As appeared in FirstPost on July 18,2014
It was somewhat disconcerting to watch Prime Minister Narendra Modi’s lacklustre performance in the first speech he gave to an international audience during the recent BRICS summit. While one can understand his nervousness on the occasion, but his apparent discomfort and lack of preparedness in making a speech in English showed that he was not the confident politician we saw during the election campaign. It was not the content of this speech, but his non-verbal behaviours that amounted to give his audience an exit ticket. Here are some of the more glaring ones.
Lack of eye contact: It is a must for any speaker to look into the audience’s eyes to connect with them. Normal eye contact would include looking at any one person in the audience for at least two or three seconds before moving on to another person. A good speaker normally looks around the seated audience, halting every few seconds to make eye contact with any one specific person, and then again moves his eyes around. Modi was so busy reading from his written speech that he barely glanced up for a few milliseconds, spending no time on eye contact whatsoever. This behaviour can get irritating and disengaging for the audience, for they could conclude that the speaker is not actually talking to them. If you must look at your notes, pause, refer to them, look up again and then continue.
Shifting feet: Throughout his speech, Modi shifted from one foot to the other, swinging like a pendulum, making it difficult to watch him with a steady gaze. This behaviour suggests his nervousness and perhaps a desire to be elsewhere. A good strategy for avoiding this shifty tendency is to stand with feet slightly apart. Better still would be to shift your position or stepping slightly forward and backward, after every point is completed.
Self touching gestures: Any self touching gestures, like clutching your arms, or touching your face, signify nervousness and apprehension. As Desmond Morris puts it in People Watching, “Self -intimacies are movements that provide comfort because they are unconsciously mimed acts of being touched by someone else.” They are a pseudo replacement for the need to be comforted. In some pictures, Modi can be seen massaging the fingers of one hand with the other, barely one minute into the speech.
Clutching the podium: Clutching the two ends of the podium is an easy way to release tension. But this locks the hands which can otherwise be used to highlight the points that one makes. Anyone who has watched Modi in other speeches back home would know that he is a master at using his hands for effective emphasis and illustration. The larger the audience, the more emphatic would be his hand movements to ensure that the people sitting on the last seats don’t miss his energy. One is only left guessing as to what happened to those hand movements during this particular speech in Brasilia.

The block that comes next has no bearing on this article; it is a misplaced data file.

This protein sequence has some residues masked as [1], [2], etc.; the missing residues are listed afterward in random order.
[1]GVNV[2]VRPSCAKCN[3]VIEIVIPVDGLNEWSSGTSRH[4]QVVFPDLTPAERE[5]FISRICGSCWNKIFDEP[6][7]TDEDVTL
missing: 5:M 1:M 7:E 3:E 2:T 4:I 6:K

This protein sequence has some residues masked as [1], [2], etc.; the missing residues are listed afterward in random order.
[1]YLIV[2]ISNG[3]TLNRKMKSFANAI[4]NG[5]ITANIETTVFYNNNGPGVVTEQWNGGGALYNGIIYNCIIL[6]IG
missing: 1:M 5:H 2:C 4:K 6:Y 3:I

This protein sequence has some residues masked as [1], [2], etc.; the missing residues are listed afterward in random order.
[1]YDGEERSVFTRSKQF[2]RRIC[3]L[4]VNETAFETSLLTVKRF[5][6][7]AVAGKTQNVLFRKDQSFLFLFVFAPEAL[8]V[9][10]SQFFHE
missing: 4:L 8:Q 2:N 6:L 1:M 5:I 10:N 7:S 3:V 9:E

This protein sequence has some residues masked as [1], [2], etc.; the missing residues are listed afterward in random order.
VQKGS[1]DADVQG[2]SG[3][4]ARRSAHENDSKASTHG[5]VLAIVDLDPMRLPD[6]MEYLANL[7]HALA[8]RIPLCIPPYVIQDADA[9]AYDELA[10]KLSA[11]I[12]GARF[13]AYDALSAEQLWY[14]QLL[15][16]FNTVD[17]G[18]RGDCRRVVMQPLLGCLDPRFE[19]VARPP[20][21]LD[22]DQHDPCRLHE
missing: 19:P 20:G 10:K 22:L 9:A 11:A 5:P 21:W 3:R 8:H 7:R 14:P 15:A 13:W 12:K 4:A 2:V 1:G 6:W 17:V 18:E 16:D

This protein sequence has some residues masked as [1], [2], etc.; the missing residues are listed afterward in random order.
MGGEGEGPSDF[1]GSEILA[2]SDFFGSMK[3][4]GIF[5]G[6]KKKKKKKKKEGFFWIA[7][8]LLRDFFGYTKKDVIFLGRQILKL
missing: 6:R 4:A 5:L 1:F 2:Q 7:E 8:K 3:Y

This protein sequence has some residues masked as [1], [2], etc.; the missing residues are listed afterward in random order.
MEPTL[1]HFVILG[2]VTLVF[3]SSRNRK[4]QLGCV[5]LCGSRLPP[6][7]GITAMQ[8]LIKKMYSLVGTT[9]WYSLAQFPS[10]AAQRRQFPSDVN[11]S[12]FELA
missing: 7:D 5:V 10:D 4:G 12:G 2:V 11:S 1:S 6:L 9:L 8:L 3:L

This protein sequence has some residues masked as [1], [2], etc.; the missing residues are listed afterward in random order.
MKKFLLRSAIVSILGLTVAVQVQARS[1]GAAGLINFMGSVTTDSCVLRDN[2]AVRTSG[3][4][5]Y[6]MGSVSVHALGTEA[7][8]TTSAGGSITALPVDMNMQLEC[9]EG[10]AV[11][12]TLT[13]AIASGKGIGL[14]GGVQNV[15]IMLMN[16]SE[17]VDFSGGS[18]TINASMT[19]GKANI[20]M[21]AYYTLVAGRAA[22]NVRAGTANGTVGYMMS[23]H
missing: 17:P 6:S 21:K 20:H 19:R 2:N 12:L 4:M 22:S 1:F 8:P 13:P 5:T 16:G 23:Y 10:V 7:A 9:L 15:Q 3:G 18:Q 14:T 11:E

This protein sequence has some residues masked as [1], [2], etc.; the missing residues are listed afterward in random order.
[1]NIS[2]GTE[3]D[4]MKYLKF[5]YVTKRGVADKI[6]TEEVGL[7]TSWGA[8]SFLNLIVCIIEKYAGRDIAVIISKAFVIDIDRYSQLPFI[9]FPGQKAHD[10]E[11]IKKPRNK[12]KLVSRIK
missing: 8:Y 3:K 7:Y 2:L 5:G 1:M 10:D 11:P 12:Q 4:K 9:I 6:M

Lack of correct expressions: If you turn off the volume, you cannot make out whether Modi is reading out a grocery list or proposing solutions that can take the BRICS nations forward to build a better tomorrow. A good speaker shows the ebbs and tides of emotional variations as his speech proceeds. Forget to show the expected level of enthusiasm and accompanying expressions and you will invite enable the audience to switch off their auditory receptors.
When the camera at the BRICS summit moved around the audience, you could see that the audience was not very impressed. At best, there were a few polite smiles being handed out to Modi. In circumstances like these, serious proposals, like the ones Modi was making, can be lost. It is therefore imperative for any good speaker to be aware of his non-verbal behaviour when he is on the stage. While it would certainly be challenging to focus on your behaviour as well as the content of your speech simultaneously, some practice beforehand can make the difference.
The BRICS summit clearly shows that Modi needs to do some homework on his speeches when he is on foreign soil and speaks English. His normal energy, which makes his Indian audiences hang on to his every word, was missing in Brasilia.